BloombergBusiness: Calpers Reports It Paid $3.4 Billion to Private-Equity Firms

ConstructionDive: Dodge – Rebound in October construction starts ‘alleviates concern about a stalling expansion’ 11/23

FT: Natural resources prices ‘may fall again’ 11/19

FT: Asian and Russian buyers desert prime London property market 11/19

FT: China police swoop over $125bn in illegal cash transfers 11/20

FT: Beijing’s economic competence questioned 11/20

FT: Chinese developer Evergrande buys life assurer stake 11/23

FT: Chinese-Korean joint venture to mass-produce cloned beef cattle 11/23

FT: Investors psyched by the endowment effect 11/25

FT: Five Disney copycat hotels fined in China 11/25

FT: China’s ‘national team’ owns 6% of stock market 11/26

NYT: LivingSocial Offers a Cautionary Tale to Today’s Unicorns 11/20

NYT: As Investors Shun Debt, Banks Are Left Holding the Bag 11/19

Reuters: Wage pressure coming? U.S. companies start to sound the alarm 11/19

WSJ: Why the Housing Rebound Hasn’t Lifted the U.S. Economy Much 11/22



November 13 – November 19, 2015

“Peak demand” in oil consumption? Pollution in India, Burbank Interview, and a Breakthrough in Battery Storage technology is near.

Clearly over the last seven days there has been a lot of coverage on the world’s commodity markets as supplies are near all-time highs (oil consumer inventories rose to 487.3m barrels – close to the record of 490.9m barrels; FT Energy Source briefing by Kiran Stacey) and on the upcoming United Nations Climate Change Conference in Paris (Nov. 30 – Dec. 11).  However, several articles have stood out as somewhat profound to me along with a video of a guest lecture by John Burbank of Passport Capital at the Haas School of Business on October 5 (I finally got around to watching/finishing it).  First the articles, 1) in The Economist “Oil companies and climate change – Nodding donkeys” brings up the changing dynamics of the energy industry particularly in light of summit (UN Conference) goals, 2) was “Pollution in India: Gasping for air” by Amy Kazmin in The Financial Times that illustrates the challenges that India faces as it seeks to modernize/industrialize itself, and 3) was Ed Crooks “Batteries start to compete for power grid” in The Financial Times that discusses one of the technology advances that will assist countries in achieving the Paris Summit goal – keeping global warming below 2⁰C.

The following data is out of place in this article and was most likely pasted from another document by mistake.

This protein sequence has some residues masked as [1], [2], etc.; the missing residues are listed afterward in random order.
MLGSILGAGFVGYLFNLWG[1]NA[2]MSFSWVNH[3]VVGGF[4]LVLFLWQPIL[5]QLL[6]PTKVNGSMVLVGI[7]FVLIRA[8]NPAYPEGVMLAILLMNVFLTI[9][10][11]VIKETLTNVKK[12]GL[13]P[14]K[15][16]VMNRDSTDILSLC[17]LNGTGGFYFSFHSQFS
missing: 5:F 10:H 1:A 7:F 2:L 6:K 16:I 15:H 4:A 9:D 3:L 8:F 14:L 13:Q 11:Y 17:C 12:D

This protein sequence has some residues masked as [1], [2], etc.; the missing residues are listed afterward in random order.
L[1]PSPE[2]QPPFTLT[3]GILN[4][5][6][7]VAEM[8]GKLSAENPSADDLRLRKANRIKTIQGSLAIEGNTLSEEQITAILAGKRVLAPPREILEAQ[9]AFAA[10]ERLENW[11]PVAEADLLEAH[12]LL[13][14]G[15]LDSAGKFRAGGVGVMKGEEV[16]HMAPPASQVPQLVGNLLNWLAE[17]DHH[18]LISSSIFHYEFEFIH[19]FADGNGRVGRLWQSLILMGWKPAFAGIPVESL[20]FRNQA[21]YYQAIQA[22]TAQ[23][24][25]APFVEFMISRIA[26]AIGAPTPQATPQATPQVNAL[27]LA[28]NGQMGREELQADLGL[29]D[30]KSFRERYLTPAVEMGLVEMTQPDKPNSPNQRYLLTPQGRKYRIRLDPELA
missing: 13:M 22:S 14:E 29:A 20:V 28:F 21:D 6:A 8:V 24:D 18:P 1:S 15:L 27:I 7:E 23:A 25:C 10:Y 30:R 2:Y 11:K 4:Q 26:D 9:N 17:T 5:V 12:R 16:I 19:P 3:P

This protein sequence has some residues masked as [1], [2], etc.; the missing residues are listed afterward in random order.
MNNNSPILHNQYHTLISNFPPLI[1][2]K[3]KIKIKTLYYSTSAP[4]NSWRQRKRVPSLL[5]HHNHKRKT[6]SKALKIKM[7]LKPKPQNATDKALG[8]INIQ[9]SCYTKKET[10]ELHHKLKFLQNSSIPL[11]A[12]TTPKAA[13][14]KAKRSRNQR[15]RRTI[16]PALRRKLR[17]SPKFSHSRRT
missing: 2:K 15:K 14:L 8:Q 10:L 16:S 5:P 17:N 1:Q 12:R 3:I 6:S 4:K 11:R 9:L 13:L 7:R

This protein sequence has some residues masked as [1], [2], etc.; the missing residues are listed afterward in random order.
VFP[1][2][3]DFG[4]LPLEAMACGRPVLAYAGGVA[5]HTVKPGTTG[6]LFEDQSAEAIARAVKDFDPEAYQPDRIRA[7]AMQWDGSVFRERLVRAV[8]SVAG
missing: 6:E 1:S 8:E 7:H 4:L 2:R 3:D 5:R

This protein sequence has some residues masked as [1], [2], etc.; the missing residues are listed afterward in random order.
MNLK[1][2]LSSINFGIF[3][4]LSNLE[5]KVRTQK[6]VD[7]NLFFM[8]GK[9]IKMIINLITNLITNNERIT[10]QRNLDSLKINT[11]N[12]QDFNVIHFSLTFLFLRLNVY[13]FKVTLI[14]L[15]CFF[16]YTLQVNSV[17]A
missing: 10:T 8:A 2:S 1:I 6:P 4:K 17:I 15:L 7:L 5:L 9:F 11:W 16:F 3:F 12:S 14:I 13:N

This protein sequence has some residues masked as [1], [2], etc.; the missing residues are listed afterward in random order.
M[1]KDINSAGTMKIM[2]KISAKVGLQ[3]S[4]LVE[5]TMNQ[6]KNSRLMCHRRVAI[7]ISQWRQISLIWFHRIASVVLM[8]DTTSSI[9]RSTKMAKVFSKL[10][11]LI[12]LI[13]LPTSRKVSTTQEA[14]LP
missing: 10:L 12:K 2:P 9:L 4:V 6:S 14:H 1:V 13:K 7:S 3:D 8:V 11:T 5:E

*Note: bold emphasis is mine, italic sections are from the articles.

Oil companies and climate change – Nodding donkeys. The Economist. 14 – 20 Nov. 2015.

“As the Paris summit has approached, ambitious pledges by more than 150 countries to cut greenhouse-gas emissions have taken oil bosses by surprise-even if the pledges are likely to fall short of the target of limiting global warming to two degrees Celsius above pre-industrial levels.”

“The International Energy Agency (IEA), a body that represents oil-consuming countries, says that to keep global warming to two degrees, fossil fuels would need to fall to 60% of the energy mix by 2040.”

“There should be no energy company in the world [which] believes that climate policies will not affect their business.” – Fatih Birol, executive director of IEA

As a result, many oil companies are investing heavily in natural gas as an alternative – “you can argue that Big Oil is becoming Big Gas,” – Occo Roelofsen of McKinsey

“BP executives, also favoring a gassier future, have been modelling potential “demand destruction” scenarios… BP has become one of the first majors to acknowledge the risk that the industry is spending money developing reserves that it may never tap.”

Let that sink in for a minute.  Imagine a scenario where oil is left in the ground because we don’t need it.  Further, that if we’ve reached peak demand, consider the implications for energy companies and oil rich countries if top line revenues stop growing (at least based on current lines of business)…

“Spencer Dale, its [BP] chief economist (and formerly of the Bank of England), recently estimated that the world has almost three times the reserves of oil, gas and coal that it could burn if it were to hit the two-degree goal.”

“Mark Carney, governor of the Bank of England, talks about the possibility of many oilfields turning into “stranded assets,” or “unburnable carbon,” if governments get serious about climate-change action.”

Therefore, it’s no surprise that “Faced with a world awash in crude, oil majors are abandoning high-cost reserves in the Arctic, Canada, North Sea and the Gulf of Mexico.”

Pollution in India: Gasping for air. Amy Kazmin. The Financial Times. 17 Nov. 2015.

According to the World Health Organization, India has 13 of the world’s 20 most polluted cities, as measured by average ambient PM2.5 levels (the particulates that lodge deep in the lungs and raise cancer risks).  Delhi is the most polluted – even worse than Beijing – “thanks to its toxic brew of diesel exhaust, construction dust, industrial emissions and the widespread burning of biofuels for cooking.”

 “India uses dirty diesel – which is often adulterated with subsidized kerosene – and its vehicle emission standards lag 10 to 15 years behind European counterparts.”

Additionally “…Delhi is engulfed each winter by a haze generated by the burning of an estimated 500m tons of post-harvest stubble in the fields in India’s granary states of Punjab and Haryana.”